The lib’ries of my childhood mind Were dark and ancient rooms, Where vaults of pages whispered In their literary tombs, And candlelights cast shadows In the labyrinth of glooms, As the monks, all dressed in brown, Chained their precious volumes down.
The lib’ries of my childhood days Were dull and grimly quaint, Where silence wasn’t reverence But boredom and restraint, With long, prosaic rows of spines With no allure or taint, As the staff, all dressed in beige, Locked away each racy page.
The lib’ries of my adulthood Are not as deeply hewn – They aren’t a gothic paradise Or brutalist cocoon, But just an easy place to spend A rainy afternoon, With a book about the secret lore Behind the bookshelves’ hidden door.
My folks were full of the fear of God, And full of His holy gravity. Music, and dancing, were frivolous wastes And bywords for depravity. And birthdays passed with nary a mention So’s not to lead our thoughts astray – But I was still the lucky one, For I was born on Christmas Day.
I was born in the dark of Winter, In the midst of an Almighty freeze Too far North for much of sunlight, Too bleak for that many trees. But ev’ry year, the town would string up lights As if to lead my way, And hope that it might snow for me – For I was born on Christmas Day.
Ev’rybody wore a smile, And nobody wore grey – Ev’rything was done with style, Right through to Hogmanay ! And my fav’rite animal, the deer, Were ev’rywhere, with a sleigh ! How much I loved this time of year, To be born on Christmas Day !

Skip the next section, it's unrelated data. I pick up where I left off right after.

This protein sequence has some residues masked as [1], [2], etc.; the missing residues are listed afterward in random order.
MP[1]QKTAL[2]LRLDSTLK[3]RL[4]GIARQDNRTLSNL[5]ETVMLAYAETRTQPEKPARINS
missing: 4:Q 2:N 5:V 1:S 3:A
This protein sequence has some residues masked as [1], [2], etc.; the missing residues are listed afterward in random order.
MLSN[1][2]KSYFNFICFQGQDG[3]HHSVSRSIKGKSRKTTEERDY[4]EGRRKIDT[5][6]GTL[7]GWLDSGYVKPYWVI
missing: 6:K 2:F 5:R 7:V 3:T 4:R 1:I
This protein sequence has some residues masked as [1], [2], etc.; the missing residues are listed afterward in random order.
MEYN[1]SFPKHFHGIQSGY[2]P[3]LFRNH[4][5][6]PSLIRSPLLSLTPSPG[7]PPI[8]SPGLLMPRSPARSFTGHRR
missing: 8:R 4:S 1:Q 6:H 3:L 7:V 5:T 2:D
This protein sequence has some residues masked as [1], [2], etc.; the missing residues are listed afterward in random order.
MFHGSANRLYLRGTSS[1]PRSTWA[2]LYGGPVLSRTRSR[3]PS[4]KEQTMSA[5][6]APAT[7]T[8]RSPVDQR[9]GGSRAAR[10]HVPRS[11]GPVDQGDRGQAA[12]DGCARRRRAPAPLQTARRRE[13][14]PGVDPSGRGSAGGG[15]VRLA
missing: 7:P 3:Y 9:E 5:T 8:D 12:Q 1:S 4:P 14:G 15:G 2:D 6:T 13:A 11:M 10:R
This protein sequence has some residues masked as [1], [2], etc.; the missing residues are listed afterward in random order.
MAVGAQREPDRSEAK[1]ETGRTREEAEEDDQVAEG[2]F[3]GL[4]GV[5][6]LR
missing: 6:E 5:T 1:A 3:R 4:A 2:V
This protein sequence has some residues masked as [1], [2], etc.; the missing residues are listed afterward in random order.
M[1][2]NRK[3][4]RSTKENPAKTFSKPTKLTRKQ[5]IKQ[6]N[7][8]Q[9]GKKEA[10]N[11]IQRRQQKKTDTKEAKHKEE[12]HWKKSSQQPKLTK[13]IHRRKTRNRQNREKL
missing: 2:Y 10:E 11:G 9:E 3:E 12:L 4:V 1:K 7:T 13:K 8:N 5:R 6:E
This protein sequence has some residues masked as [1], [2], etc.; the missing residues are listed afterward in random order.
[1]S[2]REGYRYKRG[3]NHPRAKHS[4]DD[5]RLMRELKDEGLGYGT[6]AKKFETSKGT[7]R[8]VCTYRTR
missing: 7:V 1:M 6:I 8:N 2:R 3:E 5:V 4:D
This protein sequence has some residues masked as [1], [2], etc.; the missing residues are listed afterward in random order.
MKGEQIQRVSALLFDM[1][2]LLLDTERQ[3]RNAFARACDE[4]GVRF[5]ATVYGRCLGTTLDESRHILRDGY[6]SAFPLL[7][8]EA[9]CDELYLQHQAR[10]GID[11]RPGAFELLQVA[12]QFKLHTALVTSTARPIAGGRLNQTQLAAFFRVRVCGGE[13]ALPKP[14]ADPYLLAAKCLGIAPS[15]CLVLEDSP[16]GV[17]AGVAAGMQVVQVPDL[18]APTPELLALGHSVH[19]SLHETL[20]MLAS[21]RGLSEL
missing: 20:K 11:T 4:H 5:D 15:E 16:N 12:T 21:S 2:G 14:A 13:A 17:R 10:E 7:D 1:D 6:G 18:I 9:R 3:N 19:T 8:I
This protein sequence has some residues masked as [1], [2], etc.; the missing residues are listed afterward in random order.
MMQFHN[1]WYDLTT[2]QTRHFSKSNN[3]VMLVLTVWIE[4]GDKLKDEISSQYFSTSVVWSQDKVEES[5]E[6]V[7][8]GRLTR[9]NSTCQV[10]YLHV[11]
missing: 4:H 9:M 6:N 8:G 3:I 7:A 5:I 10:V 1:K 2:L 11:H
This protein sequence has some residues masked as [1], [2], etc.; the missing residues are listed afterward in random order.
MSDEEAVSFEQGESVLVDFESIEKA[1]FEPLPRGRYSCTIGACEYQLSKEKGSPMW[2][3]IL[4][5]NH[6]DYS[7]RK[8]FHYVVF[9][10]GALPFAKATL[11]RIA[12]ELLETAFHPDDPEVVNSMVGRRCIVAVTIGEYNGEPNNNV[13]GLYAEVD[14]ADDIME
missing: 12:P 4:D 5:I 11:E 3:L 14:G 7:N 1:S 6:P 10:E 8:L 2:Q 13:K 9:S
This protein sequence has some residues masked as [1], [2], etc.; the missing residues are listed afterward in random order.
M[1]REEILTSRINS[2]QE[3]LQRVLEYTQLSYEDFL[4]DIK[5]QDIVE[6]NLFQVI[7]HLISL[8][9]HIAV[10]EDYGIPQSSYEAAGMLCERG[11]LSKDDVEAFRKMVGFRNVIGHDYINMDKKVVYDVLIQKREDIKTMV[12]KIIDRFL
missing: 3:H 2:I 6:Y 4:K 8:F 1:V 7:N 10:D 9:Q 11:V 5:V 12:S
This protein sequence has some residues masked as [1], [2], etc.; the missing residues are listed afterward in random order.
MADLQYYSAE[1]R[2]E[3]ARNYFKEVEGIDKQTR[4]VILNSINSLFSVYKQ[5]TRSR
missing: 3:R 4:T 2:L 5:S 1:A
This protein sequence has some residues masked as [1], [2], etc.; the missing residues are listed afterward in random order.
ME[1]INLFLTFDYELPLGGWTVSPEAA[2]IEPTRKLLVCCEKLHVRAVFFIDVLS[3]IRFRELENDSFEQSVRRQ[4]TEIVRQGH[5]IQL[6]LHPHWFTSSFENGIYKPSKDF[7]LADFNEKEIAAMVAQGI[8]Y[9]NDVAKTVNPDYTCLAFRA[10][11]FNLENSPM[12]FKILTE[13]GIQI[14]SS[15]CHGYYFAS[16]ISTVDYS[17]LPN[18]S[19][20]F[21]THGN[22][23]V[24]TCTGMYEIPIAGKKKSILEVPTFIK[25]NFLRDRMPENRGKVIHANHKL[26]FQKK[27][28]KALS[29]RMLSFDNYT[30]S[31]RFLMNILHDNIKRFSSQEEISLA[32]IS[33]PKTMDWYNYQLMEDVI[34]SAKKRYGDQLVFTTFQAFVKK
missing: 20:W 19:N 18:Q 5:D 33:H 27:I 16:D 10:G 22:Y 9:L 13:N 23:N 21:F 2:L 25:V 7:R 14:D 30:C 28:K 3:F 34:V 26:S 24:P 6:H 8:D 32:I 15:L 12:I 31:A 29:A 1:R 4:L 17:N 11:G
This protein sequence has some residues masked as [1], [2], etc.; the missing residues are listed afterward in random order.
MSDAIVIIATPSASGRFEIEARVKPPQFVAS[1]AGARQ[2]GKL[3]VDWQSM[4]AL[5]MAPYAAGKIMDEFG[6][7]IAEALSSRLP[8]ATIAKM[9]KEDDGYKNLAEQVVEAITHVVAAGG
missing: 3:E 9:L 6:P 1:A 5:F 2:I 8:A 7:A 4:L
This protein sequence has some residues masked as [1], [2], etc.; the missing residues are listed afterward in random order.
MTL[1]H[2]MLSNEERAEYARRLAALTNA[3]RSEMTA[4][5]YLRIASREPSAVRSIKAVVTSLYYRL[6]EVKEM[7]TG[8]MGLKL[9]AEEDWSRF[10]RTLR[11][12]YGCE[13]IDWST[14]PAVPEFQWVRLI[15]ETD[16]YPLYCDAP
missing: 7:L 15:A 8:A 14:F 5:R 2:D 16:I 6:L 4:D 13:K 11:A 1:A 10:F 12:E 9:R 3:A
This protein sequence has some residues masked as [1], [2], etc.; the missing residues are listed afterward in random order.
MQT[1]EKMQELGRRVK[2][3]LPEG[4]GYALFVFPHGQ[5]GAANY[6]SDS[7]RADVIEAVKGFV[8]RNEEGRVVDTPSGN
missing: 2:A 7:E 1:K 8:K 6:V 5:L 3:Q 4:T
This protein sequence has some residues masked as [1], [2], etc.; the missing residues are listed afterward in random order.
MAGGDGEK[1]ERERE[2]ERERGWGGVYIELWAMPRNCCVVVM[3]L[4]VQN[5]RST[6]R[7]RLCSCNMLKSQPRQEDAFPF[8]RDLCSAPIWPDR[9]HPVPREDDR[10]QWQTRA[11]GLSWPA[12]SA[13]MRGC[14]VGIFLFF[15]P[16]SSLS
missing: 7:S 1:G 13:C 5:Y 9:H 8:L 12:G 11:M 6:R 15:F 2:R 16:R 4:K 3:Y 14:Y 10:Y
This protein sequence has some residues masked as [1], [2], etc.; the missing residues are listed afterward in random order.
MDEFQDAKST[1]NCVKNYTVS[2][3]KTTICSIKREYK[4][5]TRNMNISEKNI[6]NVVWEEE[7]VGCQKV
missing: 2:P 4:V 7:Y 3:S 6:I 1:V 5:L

I was born in ignorance, And thought all this must be for me – The whole of the town would celebrate That time I changed from two to three, They cheered some more when I turned four, At five and six, they cried hooray – My parents couldn’t stop it all, For I was born on Christmas Day.
They may not have given me presents, But they gave me the greatest gift on Earth – I used to think how lucky Jesus was To coincide with my birth. And piously, I’d thank the Lord For far more joy than words can say. And so I grew up loving life – For I was born on Christmas Day
The choirs would sing, The bands would play, The bells would ring, The shops display, And all the world felt good and near, In one long cabaret – How much I love this time of year, To be born on Christmas Day !